Her name is Uswah Ahsan -- and if you aren’t sure of the pronunciation, simply ask her, because it’s worth learning.
In November 2019, Ahsan founded Ally Squared, an Ottawa youth-led nonprofit that challenges white liberal concepts behind allyship, focusing more on communities that are experiencing discrimination, while using lived experiences in order to actively pursue anti-racism and decolonization initiatives.
Launching their newest project, CommunALLY, at the beginning of May, 24 volunteers are expanding their reach and exploring avenues for allyship between First Nation, Métis, Inuit, Immigrant, and Refugee communities.
Reminiscing on their childhoods in Mississauga, Ahsan and Ally Squared’s Project lead Maya Whiteduck Crawford, developed a kinship.
“We both felt alienated from society but also felt that our cultures were alienated [from each other]," explains Ahsan. "It was interesting how we both, her as an Indigenous person and me as an immigrant, felt this way and both felt alone in these thoughts. But really a lot of communities and young people within those communities [feel the same way].”
In creating a project where those from Indigenous and immigrant communities can exchange their experiences of non-allyship, Ahsan is hoping that these groups can work together and support one another in intersectional ways.
With a current Canada-wide call for stories from these groups, Phase One of CommunALLY is underway and will unfold until the end of the summer, whereupon Indigenous and immigrant refugee leaders will coalesce to provide an open and honest conversation regarding these issues at a consultation meeting.
Afterwards, CommunALLY plans to compile learned material from the stories and consultation and making it an easily accessible learning tool as a booklet or online PDF, and taking further action pertaining to issues by lobbying the appropriate authorities.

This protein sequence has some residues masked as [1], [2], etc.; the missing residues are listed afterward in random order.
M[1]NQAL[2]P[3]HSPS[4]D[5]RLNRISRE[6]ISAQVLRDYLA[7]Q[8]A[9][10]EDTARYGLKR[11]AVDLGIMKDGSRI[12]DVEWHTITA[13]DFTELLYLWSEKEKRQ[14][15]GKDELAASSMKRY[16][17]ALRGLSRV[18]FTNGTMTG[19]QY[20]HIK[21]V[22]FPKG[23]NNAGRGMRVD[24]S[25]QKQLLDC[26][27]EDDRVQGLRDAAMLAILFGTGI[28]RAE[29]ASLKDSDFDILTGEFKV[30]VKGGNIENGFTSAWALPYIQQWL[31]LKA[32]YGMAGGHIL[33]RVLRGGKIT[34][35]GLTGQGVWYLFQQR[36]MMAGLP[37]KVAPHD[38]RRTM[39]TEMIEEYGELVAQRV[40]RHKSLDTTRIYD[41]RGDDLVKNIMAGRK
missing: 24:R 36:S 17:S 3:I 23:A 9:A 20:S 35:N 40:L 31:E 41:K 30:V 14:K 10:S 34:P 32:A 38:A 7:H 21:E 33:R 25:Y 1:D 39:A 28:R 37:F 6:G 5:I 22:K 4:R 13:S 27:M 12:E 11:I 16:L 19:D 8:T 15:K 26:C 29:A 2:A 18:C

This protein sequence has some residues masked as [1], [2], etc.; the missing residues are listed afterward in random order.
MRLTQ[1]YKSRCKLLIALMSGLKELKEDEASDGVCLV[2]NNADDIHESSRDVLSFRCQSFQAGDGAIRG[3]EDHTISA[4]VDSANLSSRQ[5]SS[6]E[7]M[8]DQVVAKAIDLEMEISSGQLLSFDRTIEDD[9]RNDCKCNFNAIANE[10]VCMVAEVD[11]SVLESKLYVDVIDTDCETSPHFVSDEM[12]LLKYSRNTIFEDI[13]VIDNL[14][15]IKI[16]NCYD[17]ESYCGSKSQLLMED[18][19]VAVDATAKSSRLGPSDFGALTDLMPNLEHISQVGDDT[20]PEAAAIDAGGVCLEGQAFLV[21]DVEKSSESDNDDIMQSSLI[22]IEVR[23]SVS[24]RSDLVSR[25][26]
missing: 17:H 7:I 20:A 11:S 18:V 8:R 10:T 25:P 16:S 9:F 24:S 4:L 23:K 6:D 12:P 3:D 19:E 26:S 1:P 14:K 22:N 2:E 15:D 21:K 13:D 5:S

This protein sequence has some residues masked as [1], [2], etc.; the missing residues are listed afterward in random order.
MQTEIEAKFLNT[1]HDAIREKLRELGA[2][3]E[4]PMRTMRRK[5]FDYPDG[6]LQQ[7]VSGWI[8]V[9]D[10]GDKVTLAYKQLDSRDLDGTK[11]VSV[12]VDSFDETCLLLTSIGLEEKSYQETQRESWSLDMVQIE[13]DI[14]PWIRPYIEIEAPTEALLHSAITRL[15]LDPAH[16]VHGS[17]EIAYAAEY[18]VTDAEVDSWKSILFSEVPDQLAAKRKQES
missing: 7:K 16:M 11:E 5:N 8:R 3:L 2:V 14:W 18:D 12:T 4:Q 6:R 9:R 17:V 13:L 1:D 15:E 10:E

Having immigrated to Canada from Pakistan, Ahsan says, “There are two main things that happen to most racialized immigrants I know.”
The first, a prevalent societal mishap, is the question of “where are you really from?”
She admits that, although often well-meaning, “It assumes that just because a person has colour on their skin means that they can’t be from here, even though the first peoples of Canada aren’t white.”
Ahsan’s name has also been a source of inequity.
“People try and avoid saying my name when they meet me or when they talk about me because they’re too scared to mispronounce it. But that just assumes that my name’s not important enough to learn. So I appreciate when people ask about the pronunciation of my name and at least try and learn [it].”
These small acts of assumption, termed microaggressions, lead to the systemic issues, according to Ahsan. Furthermore, small acts of discrimination can make a big societal impact on a macro level.
Experienced in the Ottawa world of nonprofits, Ahsan says, “The kind of advocacy that people ask for is always very centered on white liberal systems. And there’s an inherent problem there. Because the people in leadership, advocating for these things, don’t look like the people who are experiencing them. I think the social justice world in Canada is severely ignoring the voices of those people. And I think it’s time for marginalized communities to share their lived experiences in the mainstream.”To submit a story, or for more information on CommunALLY, click here.